14. Life under alien skies

    NASA Astrophysics Data System (ADS)

    Dartnell, Lewis

    2012-04-01

    As the number of confirmed extrasolar planets increases, so does the likelihood that some of them will harbour life. Lewis Dartnell describes some preliminary - but increasingly well founded - efforts to predict what alien plants and animals might look like.

  15. The problem of introduced species in management and mitigation

    NASA Astrophysics Data System (ADS)

    Hedgpeth, J. W.

    1980-03-01

    One hundred years ago the striped bass Morone saxatilis was introduced in the San Francisco Bay estuarine system from the east coast of the United States. It was part of our national policy at the time to transplant all potentially useful species everywhere else. The policy was facilitated by completion of the transcontinental railroad in 1869. As a result, the present ichthyofauna of the San Francisco Bay area is largely alien. Introduction of eastern oysters Crassostrea virginica resulted in the inadvertent introduction of many species of invertebrates. Identification of these introduced species was not realized as a problem until recently, and no one knows how many exotic species there are. In other parts of the world there are examples of similar introductions, e.g. Crepidula fornicata and Rhithropanopeus harrisi in Europe. Although it is now the policy to frown upon and prohibit introductions, they cannot be prevented and the process still continues, as witnessed by the examples of Elminus modestus in Europe and Palaemon macrodactylus in California. In the USA the recently developed idea of “mitigation,” the artificial replacement of disturbed or destroyed areas by development of quasi-natural areas in compensation, has been accompanied, at the hands of inexperienced practitioners, by potentially dangerous introductions of exotic species. The assumption, for example, that cordgrass (Spartina) should be equally beneficial everywhere in the world has led to the disrupting introduction of potentially hybridizing species in New Zealand and aggressive immigrants in Oregon marshes. This situation calls for more sophisticated understanding of the role of introduced species in natural aquatic ecosystems, and a higher degree of competence in systematic biology.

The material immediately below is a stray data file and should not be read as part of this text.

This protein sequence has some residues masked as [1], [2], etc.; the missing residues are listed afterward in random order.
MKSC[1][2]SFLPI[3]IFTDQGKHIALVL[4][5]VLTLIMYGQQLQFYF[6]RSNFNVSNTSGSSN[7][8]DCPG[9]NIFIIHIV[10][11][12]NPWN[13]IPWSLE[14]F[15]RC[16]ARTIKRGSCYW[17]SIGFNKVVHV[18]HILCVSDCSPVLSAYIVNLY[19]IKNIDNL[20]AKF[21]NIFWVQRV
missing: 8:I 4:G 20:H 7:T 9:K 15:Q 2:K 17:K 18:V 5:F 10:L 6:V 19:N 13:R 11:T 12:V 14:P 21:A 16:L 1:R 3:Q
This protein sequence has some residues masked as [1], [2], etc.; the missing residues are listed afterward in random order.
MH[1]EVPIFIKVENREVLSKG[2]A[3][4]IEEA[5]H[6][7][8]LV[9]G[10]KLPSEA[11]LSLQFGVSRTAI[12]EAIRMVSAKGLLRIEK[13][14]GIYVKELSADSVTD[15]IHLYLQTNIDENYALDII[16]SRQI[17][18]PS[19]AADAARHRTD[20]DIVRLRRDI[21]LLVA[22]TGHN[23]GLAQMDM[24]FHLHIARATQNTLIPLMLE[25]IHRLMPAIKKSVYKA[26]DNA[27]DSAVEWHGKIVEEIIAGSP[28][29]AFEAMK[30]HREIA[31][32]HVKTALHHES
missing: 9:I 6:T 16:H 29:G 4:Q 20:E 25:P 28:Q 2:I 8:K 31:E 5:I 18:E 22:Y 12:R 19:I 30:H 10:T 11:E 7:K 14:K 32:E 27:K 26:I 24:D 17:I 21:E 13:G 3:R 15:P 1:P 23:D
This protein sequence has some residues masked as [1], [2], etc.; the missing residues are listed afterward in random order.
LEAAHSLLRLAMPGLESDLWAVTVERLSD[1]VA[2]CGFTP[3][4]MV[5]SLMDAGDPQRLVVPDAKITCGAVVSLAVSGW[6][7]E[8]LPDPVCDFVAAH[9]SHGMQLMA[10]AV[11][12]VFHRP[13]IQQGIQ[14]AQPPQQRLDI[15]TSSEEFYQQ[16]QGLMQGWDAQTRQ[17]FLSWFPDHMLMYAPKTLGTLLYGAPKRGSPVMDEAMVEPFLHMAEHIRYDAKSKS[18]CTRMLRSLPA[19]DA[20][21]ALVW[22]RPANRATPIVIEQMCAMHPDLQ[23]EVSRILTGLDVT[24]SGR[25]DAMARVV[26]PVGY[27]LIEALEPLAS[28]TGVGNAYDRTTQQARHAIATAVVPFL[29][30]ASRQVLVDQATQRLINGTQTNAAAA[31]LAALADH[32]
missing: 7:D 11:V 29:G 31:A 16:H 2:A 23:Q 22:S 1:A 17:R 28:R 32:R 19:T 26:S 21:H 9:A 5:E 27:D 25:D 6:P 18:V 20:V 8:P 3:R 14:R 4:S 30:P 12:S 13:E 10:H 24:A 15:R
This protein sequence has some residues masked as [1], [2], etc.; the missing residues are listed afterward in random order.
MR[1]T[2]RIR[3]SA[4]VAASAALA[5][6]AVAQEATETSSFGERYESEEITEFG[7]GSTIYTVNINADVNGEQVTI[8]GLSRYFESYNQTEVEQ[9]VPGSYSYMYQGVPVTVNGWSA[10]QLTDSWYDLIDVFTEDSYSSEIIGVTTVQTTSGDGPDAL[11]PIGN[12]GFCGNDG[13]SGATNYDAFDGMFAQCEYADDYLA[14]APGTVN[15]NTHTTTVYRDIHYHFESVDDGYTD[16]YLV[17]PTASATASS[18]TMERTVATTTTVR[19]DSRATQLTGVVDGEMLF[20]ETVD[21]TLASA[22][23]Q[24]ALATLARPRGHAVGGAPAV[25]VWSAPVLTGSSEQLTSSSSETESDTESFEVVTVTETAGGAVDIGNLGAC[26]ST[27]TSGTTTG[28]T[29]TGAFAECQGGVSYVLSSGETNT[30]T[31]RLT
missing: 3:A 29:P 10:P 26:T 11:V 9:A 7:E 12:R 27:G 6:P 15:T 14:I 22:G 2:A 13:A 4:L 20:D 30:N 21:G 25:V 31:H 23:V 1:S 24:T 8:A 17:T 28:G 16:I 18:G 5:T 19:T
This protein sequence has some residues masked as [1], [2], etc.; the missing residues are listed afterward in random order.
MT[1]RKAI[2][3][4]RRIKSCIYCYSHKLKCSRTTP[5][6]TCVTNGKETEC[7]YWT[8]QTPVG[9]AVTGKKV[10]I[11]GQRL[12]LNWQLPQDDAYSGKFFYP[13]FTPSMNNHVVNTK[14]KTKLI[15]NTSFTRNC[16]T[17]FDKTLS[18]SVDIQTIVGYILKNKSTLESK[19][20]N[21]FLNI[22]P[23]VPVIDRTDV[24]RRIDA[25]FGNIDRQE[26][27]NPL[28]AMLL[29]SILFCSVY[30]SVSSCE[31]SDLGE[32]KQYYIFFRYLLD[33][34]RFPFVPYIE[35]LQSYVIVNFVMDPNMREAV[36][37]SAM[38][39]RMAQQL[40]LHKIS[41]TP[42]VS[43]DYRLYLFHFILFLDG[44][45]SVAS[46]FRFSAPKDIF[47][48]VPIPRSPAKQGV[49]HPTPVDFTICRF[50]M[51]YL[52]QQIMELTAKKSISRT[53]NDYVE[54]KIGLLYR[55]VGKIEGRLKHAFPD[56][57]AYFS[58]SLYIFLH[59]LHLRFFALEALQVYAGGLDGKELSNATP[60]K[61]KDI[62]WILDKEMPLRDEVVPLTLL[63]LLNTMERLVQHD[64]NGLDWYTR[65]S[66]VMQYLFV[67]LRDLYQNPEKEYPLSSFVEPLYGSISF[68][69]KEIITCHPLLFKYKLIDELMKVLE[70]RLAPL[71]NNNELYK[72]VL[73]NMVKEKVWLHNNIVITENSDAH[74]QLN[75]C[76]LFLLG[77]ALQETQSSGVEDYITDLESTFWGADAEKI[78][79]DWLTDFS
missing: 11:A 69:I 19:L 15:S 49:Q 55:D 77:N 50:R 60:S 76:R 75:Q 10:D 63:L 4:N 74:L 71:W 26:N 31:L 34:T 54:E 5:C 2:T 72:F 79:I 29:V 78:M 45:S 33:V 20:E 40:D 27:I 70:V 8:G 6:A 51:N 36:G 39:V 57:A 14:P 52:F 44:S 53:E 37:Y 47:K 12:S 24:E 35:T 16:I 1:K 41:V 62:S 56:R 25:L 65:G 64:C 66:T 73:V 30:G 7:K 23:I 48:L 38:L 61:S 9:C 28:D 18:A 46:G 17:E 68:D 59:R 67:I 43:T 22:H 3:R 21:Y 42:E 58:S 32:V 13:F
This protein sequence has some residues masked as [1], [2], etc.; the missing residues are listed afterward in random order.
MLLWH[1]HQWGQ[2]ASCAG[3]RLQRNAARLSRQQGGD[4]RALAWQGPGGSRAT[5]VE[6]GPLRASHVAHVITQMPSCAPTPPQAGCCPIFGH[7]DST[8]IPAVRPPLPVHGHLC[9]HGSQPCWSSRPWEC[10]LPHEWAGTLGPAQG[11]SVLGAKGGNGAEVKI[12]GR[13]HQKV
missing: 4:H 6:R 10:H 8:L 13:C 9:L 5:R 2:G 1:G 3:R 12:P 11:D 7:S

16. Plant Species Diversity and Pasture Management

    Technology Transfer Automated Retrieval System (TEKTRAN)